Ex-Umno members win bid to question party’s legality

Lawyer Haniff Khatri Abdulla (left) and former Umno member Salihudin Abdul Khalid at a previous court hearing in November.

PUTRAJAYA: Sixteen former Umno members won the right to question the party’s legality today following its failure to hold elections within the stipulated time frame.

A three-member Federal Court bench led by Chief Judge of Sabah and Sarawak David Wong Dak Wah allowed them leave to appeal the application on two questions of law.

They are: whether Section 18C of the Societies Act, which prevents the court from determining any suit relating to the affairs of political parties, is against Article 121 of the Federal Constitution; and whether the decision of the Federal Court in Pendaftar Pertubuhan v Justine Jinggut (2013) is still a good law in light of Semenyih Jaya Sdn Bhd v Pentadbir Tanah Daerah Hulu Langat (2017) and M Indira Gandhi v Pengarah Jabatan Agama Islam Perak (2018).

In both cases, then-Federal Court judge Zainun Ali held that judicial power is always in the hands of the court, and appeared to suggest that the 1988 amendment to Article 121 was null and void.

Zainun also held that ouster clauses in state enactments and federal laws are unconstitutional as aggrieved parties are prevented from seeking remedy in court.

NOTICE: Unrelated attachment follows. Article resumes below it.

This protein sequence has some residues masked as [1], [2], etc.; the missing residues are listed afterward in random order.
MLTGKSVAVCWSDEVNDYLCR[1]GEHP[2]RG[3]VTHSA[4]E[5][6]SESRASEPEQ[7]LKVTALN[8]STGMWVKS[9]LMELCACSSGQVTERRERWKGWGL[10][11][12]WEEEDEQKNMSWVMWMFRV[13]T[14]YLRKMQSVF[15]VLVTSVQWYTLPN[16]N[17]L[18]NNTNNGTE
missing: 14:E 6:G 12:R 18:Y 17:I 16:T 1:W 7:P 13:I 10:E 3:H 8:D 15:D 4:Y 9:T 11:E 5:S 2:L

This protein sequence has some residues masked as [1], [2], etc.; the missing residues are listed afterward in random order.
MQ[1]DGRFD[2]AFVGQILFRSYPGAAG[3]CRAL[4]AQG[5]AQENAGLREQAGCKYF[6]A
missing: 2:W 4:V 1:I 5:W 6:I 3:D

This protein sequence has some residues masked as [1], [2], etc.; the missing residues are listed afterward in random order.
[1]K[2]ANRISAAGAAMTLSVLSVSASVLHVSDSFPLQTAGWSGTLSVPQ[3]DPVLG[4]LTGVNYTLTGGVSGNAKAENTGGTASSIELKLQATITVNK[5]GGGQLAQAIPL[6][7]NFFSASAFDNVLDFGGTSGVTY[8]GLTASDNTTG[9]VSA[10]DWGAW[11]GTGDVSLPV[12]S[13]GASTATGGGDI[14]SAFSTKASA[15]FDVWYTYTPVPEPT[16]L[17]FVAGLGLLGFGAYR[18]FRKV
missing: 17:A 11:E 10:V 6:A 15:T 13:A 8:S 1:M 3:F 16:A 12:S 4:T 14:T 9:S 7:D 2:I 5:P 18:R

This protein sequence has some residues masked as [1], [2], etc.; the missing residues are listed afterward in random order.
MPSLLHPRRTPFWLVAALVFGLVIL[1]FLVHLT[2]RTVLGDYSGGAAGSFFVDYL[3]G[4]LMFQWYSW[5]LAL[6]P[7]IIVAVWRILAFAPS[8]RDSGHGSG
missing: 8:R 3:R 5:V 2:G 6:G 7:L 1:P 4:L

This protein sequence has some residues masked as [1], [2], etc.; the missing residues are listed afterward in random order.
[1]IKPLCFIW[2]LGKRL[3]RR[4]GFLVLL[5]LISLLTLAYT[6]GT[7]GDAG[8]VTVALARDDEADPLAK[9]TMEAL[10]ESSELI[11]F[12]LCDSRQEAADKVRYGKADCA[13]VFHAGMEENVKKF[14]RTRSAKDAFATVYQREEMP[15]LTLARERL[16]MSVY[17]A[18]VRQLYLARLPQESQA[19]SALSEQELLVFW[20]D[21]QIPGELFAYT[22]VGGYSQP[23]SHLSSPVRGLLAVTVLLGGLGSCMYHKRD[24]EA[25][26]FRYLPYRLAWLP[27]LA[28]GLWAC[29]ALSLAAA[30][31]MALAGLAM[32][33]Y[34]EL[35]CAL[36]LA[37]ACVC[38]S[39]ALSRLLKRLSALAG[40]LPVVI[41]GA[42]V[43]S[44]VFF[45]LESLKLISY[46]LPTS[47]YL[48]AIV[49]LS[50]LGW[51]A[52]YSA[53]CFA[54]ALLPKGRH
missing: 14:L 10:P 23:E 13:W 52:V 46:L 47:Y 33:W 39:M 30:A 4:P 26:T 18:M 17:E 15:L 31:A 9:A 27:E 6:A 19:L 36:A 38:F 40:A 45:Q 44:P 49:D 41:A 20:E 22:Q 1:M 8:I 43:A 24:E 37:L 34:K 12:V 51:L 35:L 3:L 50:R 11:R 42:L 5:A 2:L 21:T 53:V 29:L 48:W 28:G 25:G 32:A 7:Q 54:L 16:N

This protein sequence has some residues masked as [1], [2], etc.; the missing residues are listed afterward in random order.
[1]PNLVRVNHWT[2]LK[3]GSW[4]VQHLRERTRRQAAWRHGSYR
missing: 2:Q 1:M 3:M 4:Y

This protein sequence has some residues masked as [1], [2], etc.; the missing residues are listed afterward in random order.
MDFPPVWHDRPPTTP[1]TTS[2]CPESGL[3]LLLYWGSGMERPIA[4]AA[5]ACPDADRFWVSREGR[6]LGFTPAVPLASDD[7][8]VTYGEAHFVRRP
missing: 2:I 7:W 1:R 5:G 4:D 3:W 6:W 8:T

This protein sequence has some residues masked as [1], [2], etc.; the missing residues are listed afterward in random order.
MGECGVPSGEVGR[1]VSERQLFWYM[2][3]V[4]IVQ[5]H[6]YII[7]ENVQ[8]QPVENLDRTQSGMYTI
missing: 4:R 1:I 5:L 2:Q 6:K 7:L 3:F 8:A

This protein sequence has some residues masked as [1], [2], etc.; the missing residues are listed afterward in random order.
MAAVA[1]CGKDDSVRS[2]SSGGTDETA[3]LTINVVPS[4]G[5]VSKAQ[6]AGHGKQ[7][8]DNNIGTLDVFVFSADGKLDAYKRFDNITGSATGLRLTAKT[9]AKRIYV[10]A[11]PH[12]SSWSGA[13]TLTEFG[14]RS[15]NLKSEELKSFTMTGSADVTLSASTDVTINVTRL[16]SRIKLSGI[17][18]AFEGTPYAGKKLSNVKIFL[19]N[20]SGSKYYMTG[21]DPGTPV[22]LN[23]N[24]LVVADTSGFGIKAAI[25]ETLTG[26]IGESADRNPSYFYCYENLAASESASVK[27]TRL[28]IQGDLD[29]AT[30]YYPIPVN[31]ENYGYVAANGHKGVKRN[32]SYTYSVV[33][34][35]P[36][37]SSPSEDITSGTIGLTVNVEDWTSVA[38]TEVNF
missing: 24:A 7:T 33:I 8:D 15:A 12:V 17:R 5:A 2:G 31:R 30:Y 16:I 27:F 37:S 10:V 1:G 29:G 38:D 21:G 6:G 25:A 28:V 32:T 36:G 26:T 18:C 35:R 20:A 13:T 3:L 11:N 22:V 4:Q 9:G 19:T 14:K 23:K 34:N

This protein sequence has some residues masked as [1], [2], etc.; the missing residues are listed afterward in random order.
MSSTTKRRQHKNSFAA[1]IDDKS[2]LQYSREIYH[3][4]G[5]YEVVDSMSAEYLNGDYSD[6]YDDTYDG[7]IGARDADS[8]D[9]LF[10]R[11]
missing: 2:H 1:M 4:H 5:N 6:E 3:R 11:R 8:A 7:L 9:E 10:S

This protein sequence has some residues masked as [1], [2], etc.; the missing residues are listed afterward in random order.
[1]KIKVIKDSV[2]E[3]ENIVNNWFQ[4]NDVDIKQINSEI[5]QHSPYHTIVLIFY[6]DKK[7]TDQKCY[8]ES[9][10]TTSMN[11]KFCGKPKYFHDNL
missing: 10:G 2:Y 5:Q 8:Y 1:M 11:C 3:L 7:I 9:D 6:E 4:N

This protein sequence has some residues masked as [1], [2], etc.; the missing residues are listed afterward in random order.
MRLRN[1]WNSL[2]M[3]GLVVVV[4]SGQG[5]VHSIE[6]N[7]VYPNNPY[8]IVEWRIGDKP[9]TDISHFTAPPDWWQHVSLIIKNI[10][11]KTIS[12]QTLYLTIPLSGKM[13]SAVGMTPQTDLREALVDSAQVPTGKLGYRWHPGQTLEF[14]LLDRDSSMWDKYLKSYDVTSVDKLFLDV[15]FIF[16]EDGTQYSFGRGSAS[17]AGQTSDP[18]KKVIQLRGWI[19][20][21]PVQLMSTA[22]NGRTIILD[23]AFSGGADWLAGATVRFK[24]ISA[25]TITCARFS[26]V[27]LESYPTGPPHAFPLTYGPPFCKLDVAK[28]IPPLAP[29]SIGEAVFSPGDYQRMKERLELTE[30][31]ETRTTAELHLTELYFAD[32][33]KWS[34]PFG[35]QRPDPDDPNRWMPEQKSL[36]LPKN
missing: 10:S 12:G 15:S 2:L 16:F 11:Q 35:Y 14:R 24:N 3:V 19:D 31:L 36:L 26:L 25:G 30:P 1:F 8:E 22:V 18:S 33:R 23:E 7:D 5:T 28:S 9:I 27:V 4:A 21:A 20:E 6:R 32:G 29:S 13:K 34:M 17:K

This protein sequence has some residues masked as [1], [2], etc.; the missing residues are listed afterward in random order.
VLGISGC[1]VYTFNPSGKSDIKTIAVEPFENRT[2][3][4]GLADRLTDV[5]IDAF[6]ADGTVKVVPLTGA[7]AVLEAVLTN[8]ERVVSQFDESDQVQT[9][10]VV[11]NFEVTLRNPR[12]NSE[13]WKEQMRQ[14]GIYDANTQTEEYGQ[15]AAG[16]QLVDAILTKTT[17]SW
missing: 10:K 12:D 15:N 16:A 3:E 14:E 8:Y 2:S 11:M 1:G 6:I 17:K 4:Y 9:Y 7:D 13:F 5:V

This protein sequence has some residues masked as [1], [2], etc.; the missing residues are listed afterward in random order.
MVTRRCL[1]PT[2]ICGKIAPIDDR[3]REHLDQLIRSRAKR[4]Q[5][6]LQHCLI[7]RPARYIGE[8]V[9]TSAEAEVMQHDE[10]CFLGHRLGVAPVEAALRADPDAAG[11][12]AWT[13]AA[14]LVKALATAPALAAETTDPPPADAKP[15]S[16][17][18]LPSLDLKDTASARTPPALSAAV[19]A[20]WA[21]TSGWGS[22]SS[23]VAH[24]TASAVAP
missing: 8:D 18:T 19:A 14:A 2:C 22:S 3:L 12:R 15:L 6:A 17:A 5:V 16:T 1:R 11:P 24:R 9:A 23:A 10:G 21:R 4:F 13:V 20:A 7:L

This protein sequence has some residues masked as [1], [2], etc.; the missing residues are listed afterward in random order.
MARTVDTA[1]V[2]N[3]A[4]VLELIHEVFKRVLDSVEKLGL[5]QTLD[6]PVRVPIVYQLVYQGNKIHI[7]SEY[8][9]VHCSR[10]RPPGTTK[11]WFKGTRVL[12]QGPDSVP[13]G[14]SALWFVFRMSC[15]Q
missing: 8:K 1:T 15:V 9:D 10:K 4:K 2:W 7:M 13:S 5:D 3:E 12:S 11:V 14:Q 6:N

Following the deregistration of Umno in 1988, the Societies Act was amended to stop members of political parties from challenging the decisions of top party office bearers.

Lawyer Mohamed Haniff Khatri, who appeared for the 16 applicants, said the High Court and Court of Appeal had dismissed the judicial review as they were bound by the 2013 decision by the apex court.

“The Societies Act excluded the jurisdiction of the court to inquire into administrative decisions,” he said.

In the present case, he said, the court was restrained from questioning the decisions of political parties.

Federal counsel Shamsul Bolhassan, who represented the Registrar of Societies (RoS), submitted that Section 18C which acted as an ouster clause prevented party members from allowing the court to hear their complaints.

“The ouster clause is there (in the Societies Act) because of a policy decision,” he said.

Three months ago, the Court of Appeal dismissed the appeal by the 16, saying it found no reason to depart from the decision of the High Court.

“Section 18C of the Societies Act explicitly says that party matters are final and conclusive and cannot be reviewed by the court,” judge Badariah Sahamid said in delivering the unanimous decision.

Then-Umno Seri Merpati Pandan Indah branch leader Salihudin Ahmad Khalid and his 15 fellow members sought judicial review against the party on grounds that it had breached its constitution by delaying the party elections.

They named the RoS and Umno executive secretary Ab Rauf Yusoh as respondents.

The group sought to question Umno’s legality just weeks before the May 9 general election, saying the party should hold elections every three years, and that the leadership could only delay the polls for a period of 18 months.

They were later sacked by Umno for taking the party to court.

Umno held its party elections in June, after losing federal power. Ahmad Zahid Hamidi was elected as president and Mohamad Hasan as deputy president.